Energy policy issues are notoriously complex. Seemingly small changes in a state’s energy policy can lead to wide-ranging and often unintended political, economic, and environmental consequences. In an effort to facilitate thoughtful policy discussions about these issues in the state of Kansas, several attorneys from the Polsinelli Shughart energy practice group, Alan Claus Anderson, Britton Gibson and myself, have partnered with Dr. Scott W. White of the Kansas Energy Information Network to draft a report that relies on empirical evidence gathered from the nineteen wind farms currently in operation or under construction in the state of Kansas to estimate the true economic impact of these projects. The text below is part of this larger report, which is available at http://www.polsinelli.com//files//upload/StudyKansasWind.pdf.
In Part 1 of this series, we discussed Kansas’ unique wind resource, and in Part 2 we provided a brief history of Kansas’ wind industry. Today, we will take a look at how technological advances and a increasingly robust transmission grid will effect Kansas’ potential for future generation. Additional sections of this report will follow in subsequent posts.
Future Project Development
Despite the significant growth the Kansas wind industry has experienced over the past few years, the vast majority of the state’s wind resource remains untapped. This growth potential is attributable to many factors, including the fact that the wind resource in Kansas is still significantly underutilized, with a large number of potential projects sites ready to be developed. While some of these sites simply await a buyer, some of them merely require access to sufficient transmission to move the electricity, while others require incremental improvements in wind generation technology.
Expansion of the Transmission Grid
Wind energy projects are viable only if they have access to a transmission grid that can transport the power to customers. Historically, this has been an important factor for wind project developers looking for suitable project locations in Kansas, because the bulk of the state’s best wind resource is located in areas with limited access to transmission lines. This issue is currently being addressed by a number of public and private entities.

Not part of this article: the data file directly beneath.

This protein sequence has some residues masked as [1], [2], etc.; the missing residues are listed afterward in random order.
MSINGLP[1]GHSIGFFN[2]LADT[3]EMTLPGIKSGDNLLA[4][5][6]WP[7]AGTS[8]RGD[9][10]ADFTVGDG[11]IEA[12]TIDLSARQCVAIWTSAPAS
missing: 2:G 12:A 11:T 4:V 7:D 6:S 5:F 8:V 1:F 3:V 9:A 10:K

The Kansas“V-Plan,” the northern portion of the Southwest Power Pool’s (“SPP”) “Y-Plan,” is particularly noteworthy. The “V-Plan” consists of high-voltage transmission that connects eastern and western Kansas with the dual purpose of improving electric reliability and carrying more electricity from various sources, including wind, and thus further establishing a competitive energy market in the state. Two companies, ITC Great Plains and Prairie Wind Transmission, LLC, a joint venture between Westar Energy and Electric Transmission America, are participating in the construction of this 180-mile transmission line which is expected to be completed in 2014. The “Y-Plan” will help support the addition of 2,500 MW of new wind generation in Kansas, Oklahoma, and the Texas panhandle.
In addition to the “V-Plan,” ITC is also developing a 210-mile high-voltage transmission line between Spearville, Kansas and Axtell, Nebraska. Construction of this line, known as the “KETA Project” began in 2009 and is expected to be completed by the end of 2012. Once completed, the KETA Project, which was encouraged by the Kansas Electric Transmission Authority (“KETA”), will support renewable generation development by providing more potential interconnection locations and transmission capacity for renewable energy generators.